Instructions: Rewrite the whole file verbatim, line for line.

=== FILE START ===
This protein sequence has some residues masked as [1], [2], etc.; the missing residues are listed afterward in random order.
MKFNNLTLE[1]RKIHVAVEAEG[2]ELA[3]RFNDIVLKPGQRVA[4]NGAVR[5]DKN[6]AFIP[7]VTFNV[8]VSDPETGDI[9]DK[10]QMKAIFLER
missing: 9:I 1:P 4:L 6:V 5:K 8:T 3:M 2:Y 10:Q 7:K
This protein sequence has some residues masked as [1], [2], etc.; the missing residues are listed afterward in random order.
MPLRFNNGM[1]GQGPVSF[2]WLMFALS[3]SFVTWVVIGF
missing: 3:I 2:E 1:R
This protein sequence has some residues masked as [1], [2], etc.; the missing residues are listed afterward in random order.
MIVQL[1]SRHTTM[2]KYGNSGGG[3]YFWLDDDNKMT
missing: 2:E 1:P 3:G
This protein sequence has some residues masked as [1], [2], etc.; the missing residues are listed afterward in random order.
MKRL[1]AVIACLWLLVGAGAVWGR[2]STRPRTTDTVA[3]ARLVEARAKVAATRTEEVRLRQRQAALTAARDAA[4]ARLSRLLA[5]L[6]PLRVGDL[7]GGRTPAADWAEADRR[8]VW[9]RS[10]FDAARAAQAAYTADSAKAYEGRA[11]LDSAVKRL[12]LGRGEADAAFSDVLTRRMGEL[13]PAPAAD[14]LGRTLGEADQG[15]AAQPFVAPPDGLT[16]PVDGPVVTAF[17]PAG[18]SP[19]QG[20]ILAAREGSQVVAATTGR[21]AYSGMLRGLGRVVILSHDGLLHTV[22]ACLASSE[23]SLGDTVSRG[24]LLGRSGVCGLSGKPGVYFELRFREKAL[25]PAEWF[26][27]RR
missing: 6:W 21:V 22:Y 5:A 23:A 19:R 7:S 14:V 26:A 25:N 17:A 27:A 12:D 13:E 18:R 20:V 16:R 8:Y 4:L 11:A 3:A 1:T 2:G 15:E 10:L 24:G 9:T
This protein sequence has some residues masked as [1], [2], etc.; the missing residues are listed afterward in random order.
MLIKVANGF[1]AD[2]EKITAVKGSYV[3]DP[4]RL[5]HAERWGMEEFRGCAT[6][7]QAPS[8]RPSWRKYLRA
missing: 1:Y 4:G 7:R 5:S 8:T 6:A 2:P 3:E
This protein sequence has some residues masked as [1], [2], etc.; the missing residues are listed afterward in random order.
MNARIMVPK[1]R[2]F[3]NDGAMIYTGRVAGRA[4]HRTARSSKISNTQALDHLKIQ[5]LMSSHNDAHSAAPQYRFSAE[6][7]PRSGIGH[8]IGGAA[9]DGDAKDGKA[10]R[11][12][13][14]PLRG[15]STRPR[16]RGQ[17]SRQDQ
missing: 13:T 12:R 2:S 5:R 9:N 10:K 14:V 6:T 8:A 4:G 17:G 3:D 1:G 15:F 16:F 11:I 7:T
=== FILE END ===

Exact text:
This protein sequence has some residues masked as [1], [2], etc.; the missing residues are listed afterward in random order.
MKFNNLTLE[1]RKIHVAVEAEG[2]ELA[3]RFNDIVLKPGQRVA[4]NGAVR[5]DKN[6]AFIP[7]VTFNV[8]VSDPETGDI[9]DK[10]QMKAIFLER
missing: 9:I 1:P 4:L 6:V 5:K 8:T 3:M 2:Y 10:Q 7:K
This protein sequence has some residues masked as [1], [2], etc.; the missing residues are listed afterward in random order.
MPLRFNNGM[1]GQGPVSF[2]WLMFALS[3]SFVTWVVIGF
missing: 3:I 2:E 1:R
This protein sequence has some residues masked as [1], [2], etc.; the missing residues are listed afterward in random order.
MIVQL[1]SRHTTM[2]KYGNSGGG[3]YFWLDDDNKMT
missing: 2:E 1:P 3:G
This protein sequence has some residues masked as [1], [2], etc.; the missing residues are listed afterward in random order.
MKRL[1]AVIACLWLLVGAGAVWGR[2]STRPRTTDTVA[3]ARLVEARAKVAATRTEEVRLRQRQAALTAARDAA[4]ARLSRLLA[5]L[6]PLRVGDL[7]GGRTPAADWAEADRR[8]VW[9]RS[10]FDAARAAQAAYTADSAKAYEGRA[11]LDSAVKRL[12]LGRGEADAAFSDVLTRRMGEL[13]PAPAAD[14]LGRTLGEADQG[15]AAQPFVAPPDGLT[16]PVDGPVVTAF[17]PAG[18]SP[19]QG[20]ILAAREGSQVVAATTGR[21]AYSGMLRGLGRVVILSHDGLLHTV[22]ACLASSE[23]SLGDTVSRG[24]LLGRSGVCGLSGKPGVYFELRFREKAL[25]PAEWF[26][27]RR
missing: 6:W 21:V 22:Y 5:A 23:A 19:R 7:S 14:V 26:A 25:N 17:A 27:A 12:D 13:E 18:R 20:V 16:R 8:Y 4:L 11:A 3:A 1:T 2:G 15:E 10:L 24:G 9:T
This protein sequence has some residues masked as [1], [2], etc.; the missing residues are listed afterward in random order.
MLIKVANGF[1]AD[2]EKITAVKGSYV[3]DP[4]RL[5]HAERWGMEEFRGCAT[6][7]QAPS[8]RPSWRKYLRA
missing: 1:Y 4:G 7:R 5:S 8:T 6:A 2:P 3:E
This protein sequence has some residues masked as [1], [2], etc.; the missing residues are listed afterward in random order.
MNARIMVPK[1]R[2]F[3]NDGAMIYTGRVAGRA[4]HRTARSSKISNTQALDHLKIQ[5]LMSSHNDAHSAAPQYRFSAE[6][7]PRSGIGH[8]IGGAA[9]DGDAKDGKA[10]R[11][12][13][14]PLRG[15]STRPR[16]RGQ[17]SRQDQ
missing: 13:T 12:R 2:S 5:R 9:N 10:K 14:V 6:T 8:A 4:G 17:G 3:D 1:G 15:F 16:F 11:I 7:T